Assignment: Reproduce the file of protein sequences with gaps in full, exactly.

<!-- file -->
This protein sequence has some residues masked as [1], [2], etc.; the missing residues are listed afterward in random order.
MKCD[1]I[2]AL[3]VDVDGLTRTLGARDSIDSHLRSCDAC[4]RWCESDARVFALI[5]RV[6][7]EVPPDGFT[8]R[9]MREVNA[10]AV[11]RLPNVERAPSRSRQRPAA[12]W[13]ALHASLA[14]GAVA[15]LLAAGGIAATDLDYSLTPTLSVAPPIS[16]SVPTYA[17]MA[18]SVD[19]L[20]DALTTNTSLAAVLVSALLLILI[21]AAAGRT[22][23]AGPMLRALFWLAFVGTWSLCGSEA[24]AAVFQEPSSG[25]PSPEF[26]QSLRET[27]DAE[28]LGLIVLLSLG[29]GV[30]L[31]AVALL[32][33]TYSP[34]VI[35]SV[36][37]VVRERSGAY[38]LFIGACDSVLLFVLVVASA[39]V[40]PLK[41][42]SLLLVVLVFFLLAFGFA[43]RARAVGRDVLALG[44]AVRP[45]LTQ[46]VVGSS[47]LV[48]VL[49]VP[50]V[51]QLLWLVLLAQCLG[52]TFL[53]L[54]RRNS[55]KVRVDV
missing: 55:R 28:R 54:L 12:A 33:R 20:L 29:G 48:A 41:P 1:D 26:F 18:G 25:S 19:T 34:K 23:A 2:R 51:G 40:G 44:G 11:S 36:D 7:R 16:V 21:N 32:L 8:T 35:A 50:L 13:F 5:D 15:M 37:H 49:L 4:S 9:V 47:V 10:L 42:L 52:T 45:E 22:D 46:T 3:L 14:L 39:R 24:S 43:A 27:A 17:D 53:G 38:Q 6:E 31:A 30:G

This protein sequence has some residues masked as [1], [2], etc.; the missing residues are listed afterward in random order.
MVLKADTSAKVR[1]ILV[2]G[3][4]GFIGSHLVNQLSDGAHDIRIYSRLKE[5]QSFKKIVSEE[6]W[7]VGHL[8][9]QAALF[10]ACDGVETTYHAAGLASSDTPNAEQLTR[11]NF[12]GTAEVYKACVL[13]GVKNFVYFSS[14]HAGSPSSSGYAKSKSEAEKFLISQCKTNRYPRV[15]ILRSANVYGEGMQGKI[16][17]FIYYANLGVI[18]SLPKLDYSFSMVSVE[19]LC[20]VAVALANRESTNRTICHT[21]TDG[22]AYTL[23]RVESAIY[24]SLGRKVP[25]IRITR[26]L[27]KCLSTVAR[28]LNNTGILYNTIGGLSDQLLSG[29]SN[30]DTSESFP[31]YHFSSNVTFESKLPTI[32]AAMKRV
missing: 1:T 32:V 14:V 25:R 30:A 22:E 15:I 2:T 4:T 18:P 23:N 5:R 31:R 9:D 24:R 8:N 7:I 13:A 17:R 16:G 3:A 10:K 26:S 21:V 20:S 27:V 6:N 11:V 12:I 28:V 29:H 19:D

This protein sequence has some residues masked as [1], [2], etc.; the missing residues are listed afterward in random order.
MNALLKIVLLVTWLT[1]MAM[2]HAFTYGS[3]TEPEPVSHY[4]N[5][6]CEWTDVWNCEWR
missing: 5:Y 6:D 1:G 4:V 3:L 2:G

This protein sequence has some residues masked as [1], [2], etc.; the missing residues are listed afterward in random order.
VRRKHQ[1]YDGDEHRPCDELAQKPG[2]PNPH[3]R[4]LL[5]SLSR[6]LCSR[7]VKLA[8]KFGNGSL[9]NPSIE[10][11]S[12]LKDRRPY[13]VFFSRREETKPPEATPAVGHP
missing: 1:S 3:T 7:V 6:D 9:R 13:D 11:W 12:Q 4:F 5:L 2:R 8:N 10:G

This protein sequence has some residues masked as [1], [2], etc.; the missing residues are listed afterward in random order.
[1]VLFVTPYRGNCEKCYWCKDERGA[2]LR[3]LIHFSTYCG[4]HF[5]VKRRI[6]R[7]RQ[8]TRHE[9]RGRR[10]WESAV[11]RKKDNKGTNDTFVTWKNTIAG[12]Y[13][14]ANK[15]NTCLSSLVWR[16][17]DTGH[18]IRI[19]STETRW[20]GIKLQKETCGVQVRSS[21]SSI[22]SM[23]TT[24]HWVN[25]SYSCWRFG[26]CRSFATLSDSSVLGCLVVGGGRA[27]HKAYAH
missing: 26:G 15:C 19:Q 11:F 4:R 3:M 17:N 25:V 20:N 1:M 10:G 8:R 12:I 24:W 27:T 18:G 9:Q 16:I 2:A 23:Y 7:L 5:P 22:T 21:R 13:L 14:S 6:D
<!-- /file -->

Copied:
This protein sequence has some residues masked as [1], [2], etc.; the missing residues are listed afterward in random order.
MKCD[1]I[2]AL[3]VDVDGLTRTLGARDSIDSHLRSCDAC[4]RWCESDARVFALI[5]RV[6][7]EVPPDGFT[8]R[9]MREVNA[10]AV[11]RLPNVERAPSRSRQRPAA[12]W[13]ALHASLA[14]GAVA[15]LLAAGGIAATDLDYSLTPTLSVAPPIS[16]SVPTYA[17]MA[18]SVD[19]L[20]DALTTNTSLAAVLVSALLLILI[21]AAAGRT[22][23]AGPMLRALFWLAFVGTWSLCGSEA[24]AAVFQEPSSG[25]PSPEF[26]QSLRET[27]DAE[28]LGLIVLLSLG[29]GV[30]L[31]AVALL[32][33]TYSP[34]VI[35]SV[36][37]VVRERSGAY[38]LFIGACDSVLLFVLVVASA[39]V[40]PLK[41][42]SLLLVVLVFFLLAFGFA[43]RARAVGRDVLALG[44]AVRP[45]LTQ[46]VVGSS[47]LV[48]VL[49]VP[50]V[51]QLLWLVLLAQCLG[52]TFL[53]L[54]RRNS[55]KVRVDV
missing: 55:R 28:R 54:L 12:A 33:R 20:L 29:G 48:A 41:P 1:D 26:F 18:G 25:S 19:T 34:K 23:A 2:R 51:G 40:G 44:G 11:S 36:D 7:R 16:V 21:N 32:L 8:T 35:A 50:L 13:F 5:D 15:M 37:H 49:L 4:S 9:V 47:V 10:L 42:L 52:T 45:E 22:D 46:T 3:L 14:L 39:R 24:S 43:A 27:A 17:D 53:G 38:Q 6:E 31:A 30:G

This protein sequence has some residues masked as [1], [2], etc.; the missing residues are listed afterward in random order.
MVLKADTSAKVR[1]ILV[2]G[3][4]GFIGSHLVNQLSDGAHDIRIYSRLKE[5]QSFKKIVSEE[6]W[7]VGHL[8][9]QAALF[10]ACDGVETTYHAAGLASSDTPNAEQLTR[11]NF[12]GTAEVYKACVL[13]GVKNFVYFSS[14]HAGSPSSSGYAKSKSEAEKFLISQCKTNRYPRV[15]ILRSANVYGEGMQGKI[16][17]FIYYANLGVI[18]SLPKLDYSFSMVSVE[19]LC[20]VAVALANRESTNRTICHT[21]TDG[22]AYTL[23]RVESAIY[24]SLGRKVP[25]IRITR[26]L[27]KCLSTVAR[28]LNNTGILYNTIGGLSDQLLSG[29]SN[30]DTSESFP[31]YHFSSNVTFESKLPTI[32]AAMKRV
missing: 1:T 32:V 14:V 25:R 30:A 22:E 15:I 2:T 4:T 18:P 23:N 5:R 31:R 9:D 24:R 8:N 7:I 13:A 17:R 16:G 3:A 10:K 26:S 21:V 20:S 27:V 6:N 11:V 12:I 28:V 29:H 19:D

This protein sequence has some residues masked as [1], [2], etc.; the missing residues are listed afterward in random order.
MNALLKIVLLVTWLT[1]MAM[2]HAFTYGS[3]TEPEPVSHY[4]N[5][6]CEWTDVWNCEWR
missing: 5:Y 6:D 1:G 4:V 3:L 2:G

This protein sequence has some residues masked as [1], [2], etc.; the missing residues are listed afterward in random order.
VRRKHQ[1]YDGDEHRPCDELAQKPG[2]PNPH[3]R[4]LL[5]SLSR[6]LCSR[7]VKLA[8]KFGNGSL[9]NPSIE[10][11]S[12]LKDRRPY[13]VFFSRREETKPPEATPAVGHP
missing: 1:S 3:T 7:V 6:D 9:R 13:D 11:W 12:Q 4:F 5:L 2:R 8:N 10:G

This protein sequence has some residues masked as [1], [2], etc.; the missing residues are listed afterward in random order.
[1]VLFVTPYRGNCEKCYWCKDERGA[2]LR[3]LIHFSTYCG[4]HF[5]VKRRI[6]R[7]RQ[8]TRHE[9]RGRR[10]WESAV[11]RKKDNKGTNDTFVTWKNTIAG[12]Y[13][14]ANK[15]NTCLSSLVWR[16][17]DTGH[18]IRI[19]STETRW[20]GIKLQKETCGVQVRSS[21]SSI[22]SM[23]TT[24]HWVN[25]SYSCWRFG[26]CRSFATLSDSSVLGCLVVGGGRA[27]HKAYAH
missing: 26:G 15:C 19:Q 11:F 4:R 3:M 17:N 25:V 20:N 1:M 10:G 8:R 12:I 24:W 27:T 18:G 9:Q 16:I 2:A 23:Y 7:L 5:P 22:T 21:R 13:L 14:S 6:D